Ranavalona I (1778 – August 16, 1861), also known as Ranavalo-Manjaka I, was sovereign of the Kingdom of Madagascar, reformed her country’s economy into a slave economy. While slavery was already common, she imposed it harshly and drove up the demand for slaves. She forced conscription to supply troops for her bloodthirsty conquests. The combination of her terrible policies, executions, slavery and the resulting famines caused the death of 2.5 million people in a period of five years, which is to say 50% of the population!!!
Slavery in northern Nigeria was finally outlawed in 1936 but still continues. Ethiopia made several failed attempts to abolish slavery but it was only in recent history after pressure from Western nations that it finally came about. On 26 August 1942, Haile Selassie issued a proclamation outlawing slavery.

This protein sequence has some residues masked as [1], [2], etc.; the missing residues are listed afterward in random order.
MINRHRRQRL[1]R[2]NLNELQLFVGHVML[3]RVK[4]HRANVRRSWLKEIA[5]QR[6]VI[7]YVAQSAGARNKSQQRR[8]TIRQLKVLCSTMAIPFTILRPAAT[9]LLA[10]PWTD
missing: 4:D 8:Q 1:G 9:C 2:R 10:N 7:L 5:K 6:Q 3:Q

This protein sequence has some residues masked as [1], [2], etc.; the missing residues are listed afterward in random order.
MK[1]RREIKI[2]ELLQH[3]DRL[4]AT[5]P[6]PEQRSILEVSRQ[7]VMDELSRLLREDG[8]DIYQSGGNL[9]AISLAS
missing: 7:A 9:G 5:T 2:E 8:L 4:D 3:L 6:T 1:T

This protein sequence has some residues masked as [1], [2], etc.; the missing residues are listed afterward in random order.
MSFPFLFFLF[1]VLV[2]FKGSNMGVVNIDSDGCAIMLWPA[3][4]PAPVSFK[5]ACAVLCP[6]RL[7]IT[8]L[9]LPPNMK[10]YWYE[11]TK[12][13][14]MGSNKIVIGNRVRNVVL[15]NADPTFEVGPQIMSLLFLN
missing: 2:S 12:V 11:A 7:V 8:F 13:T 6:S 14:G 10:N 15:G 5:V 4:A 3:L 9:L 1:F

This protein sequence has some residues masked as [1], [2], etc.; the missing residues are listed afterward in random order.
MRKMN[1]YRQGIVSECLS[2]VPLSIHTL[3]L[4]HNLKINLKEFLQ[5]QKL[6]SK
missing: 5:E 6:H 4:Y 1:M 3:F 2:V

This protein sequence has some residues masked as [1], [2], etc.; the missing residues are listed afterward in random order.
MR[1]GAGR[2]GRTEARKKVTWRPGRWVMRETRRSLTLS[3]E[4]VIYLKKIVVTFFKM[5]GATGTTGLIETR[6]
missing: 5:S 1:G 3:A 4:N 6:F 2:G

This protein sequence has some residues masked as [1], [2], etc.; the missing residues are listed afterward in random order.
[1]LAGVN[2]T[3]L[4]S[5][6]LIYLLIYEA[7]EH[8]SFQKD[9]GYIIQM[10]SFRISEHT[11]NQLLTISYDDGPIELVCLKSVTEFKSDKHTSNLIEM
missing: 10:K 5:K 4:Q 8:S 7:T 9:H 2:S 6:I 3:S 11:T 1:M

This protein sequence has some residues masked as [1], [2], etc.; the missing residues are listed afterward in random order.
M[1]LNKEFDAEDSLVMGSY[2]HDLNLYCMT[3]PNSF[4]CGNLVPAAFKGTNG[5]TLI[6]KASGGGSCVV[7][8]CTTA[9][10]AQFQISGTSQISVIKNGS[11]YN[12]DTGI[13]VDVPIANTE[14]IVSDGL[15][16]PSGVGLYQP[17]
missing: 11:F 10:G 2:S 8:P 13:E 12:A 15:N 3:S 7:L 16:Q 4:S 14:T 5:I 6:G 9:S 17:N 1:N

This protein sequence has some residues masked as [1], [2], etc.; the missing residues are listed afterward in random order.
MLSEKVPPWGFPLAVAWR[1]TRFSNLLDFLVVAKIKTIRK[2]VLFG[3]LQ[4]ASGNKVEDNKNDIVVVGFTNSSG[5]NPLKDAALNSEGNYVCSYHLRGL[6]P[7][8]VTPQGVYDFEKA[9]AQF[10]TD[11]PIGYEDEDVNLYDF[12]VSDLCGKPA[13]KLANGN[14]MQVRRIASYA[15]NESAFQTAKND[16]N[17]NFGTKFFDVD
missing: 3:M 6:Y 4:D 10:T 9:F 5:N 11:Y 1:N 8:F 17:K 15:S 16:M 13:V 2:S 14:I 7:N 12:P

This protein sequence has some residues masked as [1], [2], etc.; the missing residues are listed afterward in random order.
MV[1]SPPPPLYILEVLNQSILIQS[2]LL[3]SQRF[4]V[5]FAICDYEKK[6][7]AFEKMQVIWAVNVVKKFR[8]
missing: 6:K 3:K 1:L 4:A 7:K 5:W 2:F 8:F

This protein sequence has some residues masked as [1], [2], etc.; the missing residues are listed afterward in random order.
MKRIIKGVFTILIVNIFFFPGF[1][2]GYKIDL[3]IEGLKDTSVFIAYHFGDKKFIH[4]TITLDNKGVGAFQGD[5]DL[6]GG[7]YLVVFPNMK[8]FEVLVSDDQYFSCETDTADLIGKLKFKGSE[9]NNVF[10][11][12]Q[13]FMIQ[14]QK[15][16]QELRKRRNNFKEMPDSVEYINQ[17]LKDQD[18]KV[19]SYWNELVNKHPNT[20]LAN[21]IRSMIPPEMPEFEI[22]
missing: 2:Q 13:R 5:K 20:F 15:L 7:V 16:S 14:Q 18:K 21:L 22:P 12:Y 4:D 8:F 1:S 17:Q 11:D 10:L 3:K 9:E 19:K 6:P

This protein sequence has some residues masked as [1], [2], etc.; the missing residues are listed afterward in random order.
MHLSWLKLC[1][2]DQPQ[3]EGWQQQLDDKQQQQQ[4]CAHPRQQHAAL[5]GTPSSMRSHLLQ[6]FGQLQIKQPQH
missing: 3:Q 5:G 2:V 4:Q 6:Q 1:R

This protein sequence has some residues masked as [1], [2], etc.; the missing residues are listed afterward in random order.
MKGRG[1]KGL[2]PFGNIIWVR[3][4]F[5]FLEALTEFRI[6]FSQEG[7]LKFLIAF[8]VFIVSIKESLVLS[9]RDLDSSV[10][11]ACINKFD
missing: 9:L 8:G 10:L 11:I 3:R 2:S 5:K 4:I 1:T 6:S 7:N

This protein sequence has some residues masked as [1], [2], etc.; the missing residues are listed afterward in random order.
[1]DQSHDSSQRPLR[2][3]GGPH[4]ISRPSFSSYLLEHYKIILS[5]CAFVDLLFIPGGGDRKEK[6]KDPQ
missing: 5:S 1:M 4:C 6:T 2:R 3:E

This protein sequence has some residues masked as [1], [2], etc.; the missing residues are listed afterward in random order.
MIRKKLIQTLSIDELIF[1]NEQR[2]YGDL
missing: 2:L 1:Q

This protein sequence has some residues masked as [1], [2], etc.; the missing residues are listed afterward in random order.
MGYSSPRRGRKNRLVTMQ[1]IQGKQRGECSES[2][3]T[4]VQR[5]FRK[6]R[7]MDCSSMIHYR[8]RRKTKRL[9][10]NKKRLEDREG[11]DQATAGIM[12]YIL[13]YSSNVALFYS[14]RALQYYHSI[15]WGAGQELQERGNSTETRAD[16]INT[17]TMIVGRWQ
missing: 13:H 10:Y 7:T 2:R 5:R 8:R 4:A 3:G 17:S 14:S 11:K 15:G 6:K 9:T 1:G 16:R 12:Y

Unfortunately, the slave trade that supplied the European and North American market was comprised of middle men (and as the reader can see, women) who were either African or Arab. The reasons are more logistics and practicality than a lack of desire on the part of Europeans and North Americans at the time. Slaves were created via tribal wars or battles between Kingdoms which would then enslave their enemies and either keep them to work in various tasks or else sell them off as profits. Slaves were also simply free peoples who were captured by professional slavers. These slavers were African or Arabs who a) knew the terrain, b) could withstand the climate and dangers such as diseases etc and c) were physically formidable enough to capture able bodied people.
Europeans did not handle the heat well and would not have done well in either finding potential people to capture nor have had the physical ability to capture people who were at a great advantage knowing the terrain. Europeans would have no doubt liked to cut out the middle men but it simply was not a viable option. Hence, they bought slaves from these middle men, loaded them into terrible and inhumane conditions, then transported them across the world where if they survived they would be subject to the same inhumane treatment.